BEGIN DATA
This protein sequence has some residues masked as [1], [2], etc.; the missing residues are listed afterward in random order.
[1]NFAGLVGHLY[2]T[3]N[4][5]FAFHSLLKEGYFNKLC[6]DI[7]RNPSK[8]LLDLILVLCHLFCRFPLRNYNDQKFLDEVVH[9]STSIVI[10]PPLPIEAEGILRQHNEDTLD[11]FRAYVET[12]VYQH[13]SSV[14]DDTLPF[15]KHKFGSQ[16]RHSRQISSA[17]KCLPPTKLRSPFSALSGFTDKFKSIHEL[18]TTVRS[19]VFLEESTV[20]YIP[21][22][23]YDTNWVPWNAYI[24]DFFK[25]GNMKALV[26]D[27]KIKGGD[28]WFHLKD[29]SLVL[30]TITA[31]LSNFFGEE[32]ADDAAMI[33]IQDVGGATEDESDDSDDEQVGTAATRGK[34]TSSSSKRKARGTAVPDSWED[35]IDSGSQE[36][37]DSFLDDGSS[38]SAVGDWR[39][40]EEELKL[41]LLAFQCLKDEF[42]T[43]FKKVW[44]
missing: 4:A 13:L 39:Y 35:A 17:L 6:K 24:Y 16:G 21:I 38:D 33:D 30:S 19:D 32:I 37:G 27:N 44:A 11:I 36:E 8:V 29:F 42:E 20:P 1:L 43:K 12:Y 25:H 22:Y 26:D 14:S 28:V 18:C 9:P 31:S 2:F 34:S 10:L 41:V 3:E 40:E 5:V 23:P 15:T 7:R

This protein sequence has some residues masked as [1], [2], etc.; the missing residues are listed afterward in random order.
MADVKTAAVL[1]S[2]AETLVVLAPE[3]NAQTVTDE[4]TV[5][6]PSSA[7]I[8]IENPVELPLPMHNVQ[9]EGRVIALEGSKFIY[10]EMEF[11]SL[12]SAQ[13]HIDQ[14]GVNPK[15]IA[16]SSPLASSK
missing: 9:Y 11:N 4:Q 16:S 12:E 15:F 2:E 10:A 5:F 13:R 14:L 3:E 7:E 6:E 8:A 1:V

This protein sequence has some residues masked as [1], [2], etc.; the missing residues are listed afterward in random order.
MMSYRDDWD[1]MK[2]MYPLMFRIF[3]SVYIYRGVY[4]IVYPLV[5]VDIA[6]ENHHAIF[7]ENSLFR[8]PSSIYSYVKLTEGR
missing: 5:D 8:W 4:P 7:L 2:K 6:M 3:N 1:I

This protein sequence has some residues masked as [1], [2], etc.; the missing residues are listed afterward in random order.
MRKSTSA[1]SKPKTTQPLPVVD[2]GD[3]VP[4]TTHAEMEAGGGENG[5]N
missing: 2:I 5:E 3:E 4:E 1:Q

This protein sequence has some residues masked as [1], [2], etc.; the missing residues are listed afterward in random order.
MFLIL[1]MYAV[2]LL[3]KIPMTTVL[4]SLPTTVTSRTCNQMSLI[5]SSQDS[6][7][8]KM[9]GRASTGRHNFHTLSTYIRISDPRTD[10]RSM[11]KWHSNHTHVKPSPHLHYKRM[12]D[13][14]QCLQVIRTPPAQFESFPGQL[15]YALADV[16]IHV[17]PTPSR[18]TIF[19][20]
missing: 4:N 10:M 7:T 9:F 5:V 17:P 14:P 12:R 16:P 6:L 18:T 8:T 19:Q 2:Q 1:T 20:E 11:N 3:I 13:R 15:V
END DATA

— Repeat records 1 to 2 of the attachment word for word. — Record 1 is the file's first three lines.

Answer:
This protein sequence has some residues masked as [1], [2], etc.; the missing residues are listed afterward in random order.
[1]NFAGLVGHLY[2]T[3]N[4][5]FAFHSLLKEGYFNKLC[6]DI[7]RNPSK[8]LLDLILVLCHLFCRFPLRNYNDQKFLDEVVH[9]STSIVI[10]PPLPIEAEGILRQHNEDTLD[11]FRAYVET[12]VYQH[13]SSV[14]DDTLPF[15]KHKFGSQ[16]RHSRQISSA[17]KCLPPTKLRSPFSALSGFTDKFKSIHEL[18]TTVRS[19]VFLEESTV[20]YIP[21][22][23]YDTNWVPWNAYI[24]DFFK[25]GNMKALV[26]D[27]KIKGGD[28]WFHLKD[29]SLVL[30]TITA[31]LSNFFGEE[32]ADDAAMI[33]IQDVGGATEDESDDSDDEQVGTAATRGK[34]TSSSSKRKARGTAVPDSWED[35]IDSGSQE[36][37]DSFLDDGSS[38]SAVGDWR[39][40]EEELKL[41]LLAFQCLKDEF[42]T[43]FKKVW[44]
missing: 4:A 13:L 39:Y 35:A 17:L 6:K 24:Y 16:G 21:I 38:D 33:D 30:S 19:D 32:I 37:G 27:N 44:A 11:I 36:E 8:V 29:F 42:E 20:P 1:L 43:K 12:Y 25:H 22:Y 26:D 14:S 28:V 18:C 9:P 31:S 2:F 34:S 10:L 41:V 3:E 40:E 5:V 23:P 15:T 7:R

This protein sequence has some residues masked as [1], [2], etc.; the missing residues are listed afterward in random order.
MADVKTAAVL[1]S[2]AETLVVLAPE[3]NAQTVTDE[4]TV[5][6]PSSA[7]I[8]IENPVELPLPMHNVQ[9]EGRVIALEGSKFIY[10]EMEF[11]SL[12]SAQ[13]HIDQ[14]GVNPK[15]IA[16]SSPLASSK
missing: 9:Y 11:N 4:Q 16:S 12:E 15:F 2:E 10:A 5:F 13:R 14:L 3:E 7:E 6:E 8:A 1:V